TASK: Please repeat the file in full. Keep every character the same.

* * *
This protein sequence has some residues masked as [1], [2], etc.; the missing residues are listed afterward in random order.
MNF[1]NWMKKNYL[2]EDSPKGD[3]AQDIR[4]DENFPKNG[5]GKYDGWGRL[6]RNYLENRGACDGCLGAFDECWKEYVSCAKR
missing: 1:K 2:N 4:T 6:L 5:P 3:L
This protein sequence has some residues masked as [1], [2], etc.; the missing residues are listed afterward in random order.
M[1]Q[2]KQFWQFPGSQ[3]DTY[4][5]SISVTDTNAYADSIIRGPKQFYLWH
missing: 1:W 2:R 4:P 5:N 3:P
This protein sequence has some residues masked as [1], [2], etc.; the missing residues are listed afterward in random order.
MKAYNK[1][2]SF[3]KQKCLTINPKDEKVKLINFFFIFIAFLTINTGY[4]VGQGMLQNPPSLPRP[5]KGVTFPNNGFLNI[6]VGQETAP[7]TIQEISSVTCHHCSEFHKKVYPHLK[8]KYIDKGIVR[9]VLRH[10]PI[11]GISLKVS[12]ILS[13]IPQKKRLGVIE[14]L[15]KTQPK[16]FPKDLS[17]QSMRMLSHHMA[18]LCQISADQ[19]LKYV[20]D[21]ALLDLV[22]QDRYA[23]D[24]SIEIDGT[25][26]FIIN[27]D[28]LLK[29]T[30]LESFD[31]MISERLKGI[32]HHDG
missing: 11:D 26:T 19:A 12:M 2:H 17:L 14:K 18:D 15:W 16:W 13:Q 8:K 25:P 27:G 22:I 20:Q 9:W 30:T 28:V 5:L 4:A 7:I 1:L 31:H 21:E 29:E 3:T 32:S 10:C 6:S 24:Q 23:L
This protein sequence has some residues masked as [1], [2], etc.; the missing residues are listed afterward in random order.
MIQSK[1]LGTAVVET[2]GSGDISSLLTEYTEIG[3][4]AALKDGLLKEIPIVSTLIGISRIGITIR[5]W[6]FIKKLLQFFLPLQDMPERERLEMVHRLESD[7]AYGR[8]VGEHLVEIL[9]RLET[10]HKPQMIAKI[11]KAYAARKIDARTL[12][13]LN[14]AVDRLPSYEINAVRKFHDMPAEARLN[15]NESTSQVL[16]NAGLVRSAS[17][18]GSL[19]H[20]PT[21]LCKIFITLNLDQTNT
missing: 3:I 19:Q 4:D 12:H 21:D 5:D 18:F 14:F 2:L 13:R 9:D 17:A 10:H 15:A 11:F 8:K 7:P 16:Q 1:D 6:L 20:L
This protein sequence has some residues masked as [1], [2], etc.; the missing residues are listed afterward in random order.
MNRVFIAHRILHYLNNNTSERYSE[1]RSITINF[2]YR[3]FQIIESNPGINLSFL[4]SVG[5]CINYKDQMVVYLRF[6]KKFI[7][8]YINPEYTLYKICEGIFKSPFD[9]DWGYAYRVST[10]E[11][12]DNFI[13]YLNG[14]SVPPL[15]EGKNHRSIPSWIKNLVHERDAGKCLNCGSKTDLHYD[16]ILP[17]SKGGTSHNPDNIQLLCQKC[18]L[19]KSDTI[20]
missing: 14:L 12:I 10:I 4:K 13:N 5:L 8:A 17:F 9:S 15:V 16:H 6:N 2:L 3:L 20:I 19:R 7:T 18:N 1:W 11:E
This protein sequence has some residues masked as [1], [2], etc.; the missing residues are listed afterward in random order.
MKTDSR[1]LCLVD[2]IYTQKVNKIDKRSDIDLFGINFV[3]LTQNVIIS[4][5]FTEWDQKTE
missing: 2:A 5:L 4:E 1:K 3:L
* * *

This protein sequence has some residues masked as [1], [2], etc.; the missing residues are listed afterward in random order.
MNF[1]NWMKKNYL[2]EDSPKGD[3]AQDIR[4]DENFPKNG[5]GKYDGWGRL[6]RNYLENRGACDGCLGAFDECWKEYVSCAKR
missing: 1:K 2:N 4:T 6:L 5:P 3:L
This protein sequence has some residues masked as [1], [2], etc.; the missing residues are listed afterward in random order.
M[1]Q[2]KQFWQFPGSQ[3]DTY[4][5]SISVTDTNAYADSIIRGPKQFYLWH
missing: 1:W 2:R 4:P 5:N 3:P
This protein sequence has some residues masked as [1], [2], etc.; the missing residues are listed afterward in random order.
MKAYNK[1][2]SF[3]KQKCLTINPKDEKVKLINFFFIFIAFLTINTGY[4]VGQGMLQNPPSLPRP[5]KGVTFPNNGFLNI[6]VGQETAP[7]TIQEISSVTCHHCSEFHKKVYPHLK[8]KYIDKGIVR[9]VLRH[10]PI[11]GISLKVS[12]ILS[13]IPQKKRLGVIE[14]L[15]KTQPK[16]FPKDLS[17]QSMRMLSHHMA[18]LCQISADQ[19]LKYV[20]D[21]ALLDLV[22]QDRYA[23]D[24]SIEIDGT[25][26]FIIN[27]D[28]LLK[29]T[30]LESFD[31]MISERLKGI[32]HHDG
missing: 11:D 26:T 19:A 12:M 2:H 17:L 14:K 18:D 15:W 16:W 13:Q 8:K 25:P 27:G 22:I 20:Q 9:W 30:T 28:V 5:L 4:A 7:I 1:L 31:H 21:E 29:E 3:T 32:S 10:C 6:S 24:Q 23:L
This protein sequence has some residues masked as [1], [2], etc.; the missing residues are listed afterward in random order.
MIQSK[1]LGTAVVET[2]GSGDISSLLTEYTEIG[3][4]AALKDGLLKEIPIVSTLIGISRIGITIR[5]W[6]FIKKLLQFFLPLQDMPERERLEMVHRLESD[7]AYGR[8]VGEHLVEIL[9]RLET[10]HKPQMIAKI[11]KAYAARKIDARTL[12][13]LN[14]AVDRLPSYEINAVRKFHDMPAEARLN[15]NESTSQVL[16]NAGLVRSAS[17][18]GSL[19]H[20]PT[21]LCKIFITLNLDQTNT
missing: 3:I 19:Q 4:D 12:H 21:D 5:D 18:F 14:F 2:L 13:R 9:D 17:A 10:H 15:A 11:F 8:K 7:P 16:Q 1:D 6:L 20:L
This protein sequence has some residues masked as [1], [2], etc.; the missing residues are listed afterward in random order.
MNRVFIAHRILHYLNNNTSERYSE[1]RSITINF[2]YR[3]FQIIESNPGINLSFL[4]SVG[5]CINYKDQMVVYLRF[6]KKFI[7][8]YINPEYTLYKICEGIFKSPFD[9]DWGYAYRVST[10]E[11][12]DNFI[13]YLNG[14]SVPPL[15]EGKNHRSIPSWIKNLVHERDAGKCLNCGSKTDLHYD[16]ILP[17]SKGGTSHNPDNIQLLCQKC[18]L[19]KSDTI[20]
missing: 14:L 12:I 10:I 4:K 13:N 5:L 8:A 17:F 9:S 15:V 16:H 6:N 2:L 3:L 20:I 19:R 7:T 18:N 1:W 11:E
This protein sequence has some residues masked as [1], [2], etc.; the missing residues are listed afterward in random order.
MKTDSR[1]LCLVD[2]IYTQKVNKIDKRSDIDLFGINFV[3]LTQNVIIS[4][5]FTEWDQKTE
missing: 2:A 5:L 4:E 1:K 3:L